This next bike is what my father called a "spaghetti bike".
A spaghetti bike is your typical, mass-produced, made in China sort of crap I try to avoid when selecting bikes. I will pay more for a better bike than to cop out on a department store special.
This point was driven home when I tried to purchase a decent bike for my then wife at Wally World. I aired up the tires of her new Roadmaster, fitted her, then she tried to ride it and both tires exploded.
After a few choice expletives, I investigated. When the bike rim is created, the manufacturer curves a channel made from either steel or aluminum and welds the seam. Not only was this bike's wheels so poorly welded it created slag inside the wheel, but the seam itself was not ground down inside the rim and had a slag spike inside the rim that burst the tires.
That is how this bike came to be. It was a freebie given to my then wife who really didn't want it and would have thrown it out. I took a look at it and all the complicated stuff (shifters, brakes, frame, handlebars) were in good shape (for a spaghetti bike) or only needed minor repairs. The tires were shot, the rims were bent, and the pedals broken. Someone had, apparently, tried a trick this bike was not designed for and perhaps wound up in a bad way.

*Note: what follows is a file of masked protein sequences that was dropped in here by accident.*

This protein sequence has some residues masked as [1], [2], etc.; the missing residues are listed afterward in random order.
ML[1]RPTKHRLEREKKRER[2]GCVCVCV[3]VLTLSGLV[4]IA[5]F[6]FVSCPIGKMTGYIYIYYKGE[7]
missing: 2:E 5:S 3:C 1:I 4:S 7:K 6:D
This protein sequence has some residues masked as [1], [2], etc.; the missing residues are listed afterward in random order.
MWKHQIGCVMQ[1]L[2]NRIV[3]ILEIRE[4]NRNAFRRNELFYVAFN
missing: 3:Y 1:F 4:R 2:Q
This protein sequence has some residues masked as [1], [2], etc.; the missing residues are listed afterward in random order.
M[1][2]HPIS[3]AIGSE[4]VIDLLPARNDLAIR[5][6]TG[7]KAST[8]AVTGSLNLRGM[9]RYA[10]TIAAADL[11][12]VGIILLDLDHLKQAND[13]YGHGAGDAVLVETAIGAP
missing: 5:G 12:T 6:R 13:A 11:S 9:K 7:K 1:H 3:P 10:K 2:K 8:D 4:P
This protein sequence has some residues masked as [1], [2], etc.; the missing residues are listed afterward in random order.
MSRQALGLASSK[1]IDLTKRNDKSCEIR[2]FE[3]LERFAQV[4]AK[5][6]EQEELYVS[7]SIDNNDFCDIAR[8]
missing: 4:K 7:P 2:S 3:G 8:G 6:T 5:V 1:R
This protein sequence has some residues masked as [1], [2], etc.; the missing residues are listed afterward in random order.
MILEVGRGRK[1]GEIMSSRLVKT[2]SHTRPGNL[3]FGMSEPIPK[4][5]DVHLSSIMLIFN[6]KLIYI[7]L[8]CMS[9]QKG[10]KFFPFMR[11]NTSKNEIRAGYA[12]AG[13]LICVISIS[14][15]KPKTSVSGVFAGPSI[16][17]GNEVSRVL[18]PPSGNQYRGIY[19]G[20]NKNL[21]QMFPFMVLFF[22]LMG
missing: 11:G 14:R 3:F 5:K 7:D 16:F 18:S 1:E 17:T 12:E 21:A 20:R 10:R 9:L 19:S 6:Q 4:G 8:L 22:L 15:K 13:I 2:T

For less than the cost of the department store special, I bought new rims, Bontrager tires, tubes, seat, pedals and brake pads. I spent 2 nights with basic hand tools and no bike stand fixing this bike up.
The result is something I would be happy to ride. I bought my bike a new Trek computer and transferred the Bell computer to the spaghetti bike.
This bike exemplifies why I like fixing bikes. For less than $50 you can pick up a decent bike. Then, you can spend a little more and fix it up into something better - even if it is a crappy spaghetti bike.
I needed this bike to be tougher and my Trek to be easier to ride so, I swapped the tires. The Bontrager tires I used on this bike were to reduce rolling resistance so they were more of a road tire. Swapping the tires made the Trek more of a crossbike - a hybrid of mountain bike and road bike. This bike is now tougher with the beefier wheels.
I also replaced the seat with a more comfy seat as I took the one I originally fitted to this bike for the Dahon foldable.
The bike is usable but could be better. The bike was abused and it still bears some scars. A repaint is called for. The brakes are working but decidedly pathetic as well. The shifter is indexed so that will require no upgrading.